S. Usher Evans is an author, blogger, and witty banter aficionado. Born in a small, suburban town in northwest Florida, she was seventeen before she realized that not all beach sand is white. From a young age, she has always been a long-winded individual, first verbally (to the chagrin of her ever-loving parents) and then eventually channeled into the many novels that dotted her Windows 98 computer in the early 2000’s. After high school, she got the hell outta dodge and went to school near the nation’s capital, where she somehow landed jobs at National Geographic, Discovery Channel, and the British Broadcasting Corporation, capping off her educational career with delivering the commencement address to 20,000 of her closest friends. She determined she’d goofed off long enough with that television nonsense and got a “real job” as an IT consultant. Yet she continued to write, developing 20 page standard operating procedures and then coming home to write novels about bounty hunters, teenage magic users, and other nonsense. After a severe quarter life crisis at age 27, she decided to finally get a move on and share those novels with the world in hopes that she will never have to write another SOP again.
What inspires you to write?
I’m always daydreaming, which is how writing begins for me. In the car, in work meetings, running – I’m always trying to work scenes out in my head. My characters are often extension of myself, and so I often find myself subconsciously (and more recently consciously) using their experiences to work through some of my own issues to better understand myself.
Tell us about your writing process.
Most of the books I work on now were written when I was in middle/high school. I had about 20 or so novels, or planned novels, before I stopped writing for a few years. After a quarter life crisis, I picked it back up, and have been expanding upon those shorter books to turn them into full-length, more mature novels.
What’s nice is that I already know generally how they begin, what happens, and how it ends – and these are old, familiar stories. But the fun and exciting part is when I actually get to create new content in-between those parts. It’s kind of like planting new flowers near and old tree that’s been in your backyard since childhood. The new stuff blends in with the old stuff, and it’s a pretty picture.
For Fiction Writers: Do you listen (or talk to) to your characters?
The author and the consultant that live in my head have the lion’s share of conversations (read: arguments), but when I’m writing, I can hear the dialogue between my characters.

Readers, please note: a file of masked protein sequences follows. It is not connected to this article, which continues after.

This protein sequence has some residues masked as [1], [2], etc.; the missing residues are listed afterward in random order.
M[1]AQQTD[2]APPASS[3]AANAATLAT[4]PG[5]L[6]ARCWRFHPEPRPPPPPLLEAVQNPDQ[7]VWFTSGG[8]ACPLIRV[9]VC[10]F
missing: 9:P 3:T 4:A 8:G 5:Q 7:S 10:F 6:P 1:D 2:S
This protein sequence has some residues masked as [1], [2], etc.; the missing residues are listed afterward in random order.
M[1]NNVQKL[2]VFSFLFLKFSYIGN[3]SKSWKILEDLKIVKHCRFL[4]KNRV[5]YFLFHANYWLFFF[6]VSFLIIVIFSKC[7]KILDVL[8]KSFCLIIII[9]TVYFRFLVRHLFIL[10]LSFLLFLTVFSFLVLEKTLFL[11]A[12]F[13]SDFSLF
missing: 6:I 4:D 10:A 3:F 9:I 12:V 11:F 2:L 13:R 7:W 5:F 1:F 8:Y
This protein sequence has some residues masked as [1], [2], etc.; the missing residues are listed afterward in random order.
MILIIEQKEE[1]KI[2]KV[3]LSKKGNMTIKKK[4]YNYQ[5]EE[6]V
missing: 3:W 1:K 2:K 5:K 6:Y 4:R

What advice would you give other writers?
Everyone is going to have an opinion about what you do and how you do it. It’s your job to figure out what is legitimate criticism and input, and what is noise. If you are doing things with purpose and intention, the line becomes clear.
How did you decide how to publish your books?
As part of a quarter life crisis, I figured out that I wanted to reclaim my identity as a writer and just bite the bullet and self-publish a book. Along the way, I realized that I was pretty good at this whole publishing and marketing thing, from my day job as a consultant, doing strategic communication, branding, and web site development. It seemed that everything I had done up until that point was training for self-publishing (at least, it felt that way to me).
Now, I’ve started my own publishing company (Sun’s Golden Ray Publishing, LLC, and homage to my very first screen name) so I guess you could call me a “independently published” author.
What do you think about the future of book publishing?
I still can’t believe how many authors are putting all of their eggs in the traditionally published basket. I’m not knocking traditional publication – and if you get picked up by an agent and then one of the big 5, you are awesome and deserve all the things.
But here’s my view on the future of book publishing: Even if you get traditionally published, that’s only a fraction of the work you’ll have to put in. You’ve got to market your own book – same as if you were independently published. Also, there’s no guarantee that your book will sell. Even if it does, you’ll also be getting a fraction of the cost if you were to self-publish. So my thought was: Cut out the middle man.
(I recognize that not everyone is a graphic designer/formatter/content editor/marketing mogul like I feel I am, and so other people may need that extra help of all those things. And that’s why I started SGR Publishing, because I realized I can help other people as well.)
At the end of the day, you can write the best book ever, but unless people know about it, it’s almost like you didn’t write it at all. And the market is so saturated with everyone trying to sell their book that it’s hard to get heard on “teh internetz.” So you have to find a marketing strategy that works for you – based on your purpose and intent.
What do you use?
Professional Editor, Beta Readers
What genres do you write?
Science Fiction, Fantasy
What formats are your books in?
Both eBook and Print